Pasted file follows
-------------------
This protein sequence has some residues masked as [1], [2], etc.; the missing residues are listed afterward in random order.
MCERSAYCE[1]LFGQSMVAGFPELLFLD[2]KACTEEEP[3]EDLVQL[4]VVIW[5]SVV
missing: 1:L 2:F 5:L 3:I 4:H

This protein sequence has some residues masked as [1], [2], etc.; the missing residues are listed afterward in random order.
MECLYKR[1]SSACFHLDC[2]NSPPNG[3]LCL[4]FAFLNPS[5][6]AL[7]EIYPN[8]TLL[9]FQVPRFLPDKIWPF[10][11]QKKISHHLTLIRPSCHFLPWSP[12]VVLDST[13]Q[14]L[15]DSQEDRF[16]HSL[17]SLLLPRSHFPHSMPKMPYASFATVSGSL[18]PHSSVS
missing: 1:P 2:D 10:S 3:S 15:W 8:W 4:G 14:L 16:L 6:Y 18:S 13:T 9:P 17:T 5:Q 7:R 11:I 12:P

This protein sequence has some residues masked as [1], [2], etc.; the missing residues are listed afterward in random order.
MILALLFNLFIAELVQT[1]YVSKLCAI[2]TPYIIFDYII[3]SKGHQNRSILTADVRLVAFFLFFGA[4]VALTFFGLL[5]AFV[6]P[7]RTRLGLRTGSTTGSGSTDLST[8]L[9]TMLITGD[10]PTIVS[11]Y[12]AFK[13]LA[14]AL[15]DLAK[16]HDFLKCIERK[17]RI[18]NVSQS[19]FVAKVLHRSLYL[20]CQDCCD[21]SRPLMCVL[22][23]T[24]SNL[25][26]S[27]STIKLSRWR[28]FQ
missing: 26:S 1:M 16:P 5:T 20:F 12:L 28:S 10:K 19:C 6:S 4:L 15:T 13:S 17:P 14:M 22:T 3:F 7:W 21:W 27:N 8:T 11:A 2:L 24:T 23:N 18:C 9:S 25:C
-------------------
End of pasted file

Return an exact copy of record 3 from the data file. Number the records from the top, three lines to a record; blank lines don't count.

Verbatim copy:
This protein sequence has some residues masked as [1], [2], etc.; the missing residues are listed afterward in random order.
MILALLFNLFIAELVQT[1]YVSKLCAI[2]TPYIIFDYII[3]SKGHQNRSILTADVRLVAFFLFFGA[4]VALTFFGLL[5]AFV[6]P[7]RTRLGLRTGSTTGSGSTDLST[8]L[9]TMLITGD[10]PTIVS[11]Y[12]AFK[13]LA[14]AL[15]DLAK[16]HDFLKCIERK[17]RI[18]NVSQS[19]FVAKVLHRSLYL[20]CQDCCD[21]SRPLMCVL[22][23]T[24]SNL[25][26]S[27]STIKLSRWR[28]FQ
missing: 26:S 1:M 16:P 5:T 20:F 12:L 28:S 10:K 19:C 6:S 4:L 15:T 13:S 17:P 14:M 22:T 3:F 7:W 21:W 27:N 8:T 11:A 2:L 24:T 23:N 18:C 9:S 25:C